In Paul Delarue's recounting of these versions, the girl meets the wolf or, in this case, a "bzou" (werewolf) in the woods, who asks her:
"What road are you taking, the Needles Road or the Pins Road?""The Needles Road," said the little girl."Well I shall take the Pins Road."The little girl enjoyed herself picking up needles. Meanwhile the bzou (werewolf) arrived at her Grandmother's....
Fig 1 (above) Pin detail of 'The Path of Needles or Pins' by Hazel Terry
"There are some variations in the names of the roads.... These absurd roads, which have surprised adults and provoked scholars, delight children, who find their existence in fairyland quite natural." Paul Delarue
The Oxford Companion to Fairy Tales, Jack Zipes says:
"The wolf asks her if she is taking the path of pins or needles. She indicates that she is on her way to becoming a seamstress by taking the path of needles."
In Little Red Riding Hood Uncloaked, Catherine Orenstein says:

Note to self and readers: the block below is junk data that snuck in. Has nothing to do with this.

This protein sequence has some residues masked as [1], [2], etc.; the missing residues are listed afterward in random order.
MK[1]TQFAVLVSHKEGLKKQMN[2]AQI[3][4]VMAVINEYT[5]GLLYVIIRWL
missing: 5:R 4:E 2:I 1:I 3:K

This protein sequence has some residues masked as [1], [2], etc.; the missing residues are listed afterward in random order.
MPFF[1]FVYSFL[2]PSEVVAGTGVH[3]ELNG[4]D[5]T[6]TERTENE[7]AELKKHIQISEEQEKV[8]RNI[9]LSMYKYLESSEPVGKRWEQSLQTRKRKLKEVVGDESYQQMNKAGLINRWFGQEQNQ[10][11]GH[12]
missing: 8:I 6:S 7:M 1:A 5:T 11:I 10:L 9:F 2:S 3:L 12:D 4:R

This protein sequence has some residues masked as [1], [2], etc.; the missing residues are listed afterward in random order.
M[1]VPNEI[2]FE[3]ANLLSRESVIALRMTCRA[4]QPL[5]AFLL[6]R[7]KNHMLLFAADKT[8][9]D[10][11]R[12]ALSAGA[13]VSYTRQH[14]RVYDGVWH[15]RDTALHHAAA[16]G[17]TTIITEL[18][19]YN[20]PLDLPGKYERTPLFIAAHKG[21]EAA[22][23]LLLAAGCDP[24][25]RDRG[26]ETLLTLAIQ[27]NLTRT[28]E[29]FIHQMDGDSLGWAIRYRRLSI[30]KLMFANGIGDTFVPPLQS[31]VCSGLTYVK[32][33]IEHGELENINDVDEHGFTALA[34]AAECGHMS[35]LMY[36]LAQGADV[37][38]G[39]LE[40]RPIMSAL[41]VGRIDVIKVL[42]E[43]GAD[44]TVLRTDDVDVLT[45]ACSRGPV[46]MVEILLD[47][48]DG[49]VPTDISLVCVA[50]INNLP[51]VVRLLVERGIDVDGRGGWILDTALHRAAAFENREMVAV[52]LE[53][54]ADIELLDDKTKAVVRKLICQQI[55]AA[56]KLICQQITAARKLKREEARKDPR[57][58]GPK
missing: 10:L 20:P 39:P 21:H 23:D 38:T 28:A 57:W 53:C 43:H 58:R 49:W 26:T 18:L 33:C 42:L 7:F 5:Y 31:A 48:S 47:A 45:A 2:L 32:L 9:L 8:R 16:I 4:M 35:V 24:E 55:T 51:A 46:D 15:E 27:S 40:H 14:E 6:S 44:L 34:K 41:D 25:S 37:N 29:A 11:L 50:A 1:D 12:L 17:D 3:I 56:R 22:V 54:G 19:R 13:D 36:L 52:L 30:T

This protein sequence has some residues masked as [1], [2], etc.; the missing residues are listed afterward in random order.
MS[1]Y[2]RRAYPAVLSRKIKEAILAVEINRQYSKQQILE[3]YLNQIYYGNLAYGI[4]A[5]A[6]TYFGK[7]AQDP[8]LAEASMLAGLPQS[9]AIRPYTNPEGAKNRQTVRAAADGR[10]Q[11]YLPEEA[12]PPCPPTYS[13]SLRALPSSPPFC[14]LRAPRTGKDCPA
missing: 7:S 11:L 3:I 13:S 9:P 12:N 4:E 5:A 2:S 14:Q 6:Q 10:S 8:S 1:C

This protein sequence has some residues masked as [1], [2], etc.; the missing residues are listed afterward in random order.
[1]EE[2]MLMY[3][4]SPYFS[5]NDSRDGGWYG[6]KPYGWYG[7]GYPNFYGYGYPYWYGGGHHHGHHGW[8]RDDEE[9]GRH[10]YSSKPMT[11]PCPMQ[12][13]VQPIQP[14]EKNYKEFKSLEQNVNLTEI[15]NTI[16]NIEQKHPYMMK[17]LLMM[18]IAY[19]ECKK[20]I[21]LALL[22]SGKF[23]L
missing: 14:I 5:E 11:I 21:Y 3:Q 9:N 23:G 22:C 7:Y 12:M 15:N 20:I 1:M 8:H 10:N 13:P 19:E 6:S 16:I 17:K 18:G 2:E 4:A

"She must chose a path of pins or needles -- the tools and symbols that appear in female initiation rites around the world, and particularly in France, where sending a young girl to apprentice with the seamstress for a year or so was, according to one scholar, a bit like sending her to finishing school, and carried a sense of sexual maturation."It is said to be a mark of maturity and responsibility to take the path of needles. Pins were used by children as a quick unskilled 'makegood' rather than taking the time to properly repair clothing by sewing. So the choice of paths is the choice between childhood innocence and maturity.
Fig 1 (above) 'The Path of Needles or Pins' by Hazel Terry
Fig 1,2 Details of The Path of Needles or Pins, Hazel Terry
Fig 3 The Path of Needles or Pins, Hazel Terry
Orenstein C, Little Red Riding Hood Uncloaked: Sex, Morality, and the Evolution of a Fairy Tale, Basic Books, New York, 2002.
Zipes J, The Oxford Companion to Fairy Tales, Oxford University Press, Oxford, 2005.